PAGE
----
SQL by itself provides only limited security mechanisms. It essentially uses GRANT and REVOKE statements to control access to the database objects through system privileges. Relational Database Systems needed more robust security, which have been implemented in a variety of nonstandard ways by the RDBMS vendors.

There are several different macro-layers of security: authentication, authorization, and audit. There are also different techniques used to protect data on the most basic levels.

All RDBMS consider the notion of a user as some entity that connects to a database and performs actions. Further, all three vendors discussed in this book implement, in one way or another, roles, which is a method to manage sets of privileges. Roles can be system-defined (fixed) or user-defined.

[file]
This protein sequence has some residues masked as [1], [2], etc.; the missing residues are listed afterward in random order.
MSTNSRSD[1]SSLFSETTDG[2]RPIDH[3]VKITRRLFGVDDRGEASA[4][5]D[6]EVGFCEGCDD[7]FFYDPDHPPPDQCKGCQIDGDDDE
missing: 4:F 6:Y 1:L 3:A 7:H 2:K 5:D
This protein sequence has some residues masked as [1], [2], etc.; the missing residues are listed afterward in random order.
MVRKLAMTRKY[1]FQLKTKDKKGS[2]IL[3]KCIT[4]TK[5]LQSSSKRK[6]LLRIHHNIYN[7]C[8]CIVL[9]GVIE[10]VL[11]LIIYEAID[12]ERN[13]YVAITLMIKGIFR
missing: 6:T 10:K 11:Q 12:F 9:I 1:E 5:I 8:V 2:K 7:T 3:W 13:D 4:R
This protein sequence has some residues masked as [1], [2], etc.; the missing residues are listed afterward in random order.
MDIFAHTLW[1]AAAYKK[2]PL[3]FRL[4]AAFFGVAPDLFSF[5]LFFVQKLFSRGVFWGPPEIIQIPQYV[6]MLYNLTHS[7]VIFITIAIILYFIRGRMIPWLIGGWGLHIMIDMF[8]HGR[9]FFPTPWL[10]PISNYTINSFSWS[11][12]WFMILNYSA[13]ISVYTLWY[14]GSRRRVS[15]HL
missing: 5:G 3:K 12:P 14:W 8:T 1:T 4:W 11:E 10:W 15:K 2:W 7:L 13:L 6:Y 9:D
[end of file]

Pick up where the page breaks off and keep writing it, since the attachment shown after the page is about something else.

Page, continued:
The user gets authenticated either through RDBMS itself, or through the operating system on which the RDBMS is installed. Once authenticated, the user can perform authorized actions on the database objects. The authorization is handled through a system of privileges.

Using GRANT or REVOKE, authorization (privileges) can be assigned or denied to users or roles, and there are rules that govern the process.

Additional security can be implemented through various mechanisms supplied by the database itself: constraints, views, stored procedures, and triggers. The lowest level of defense is vested in the data itself, via encryption, which renders data unreadable by humans.

There are national and international security standards, which are recommended (but not required); some database vendors choose to get certified, while some do not.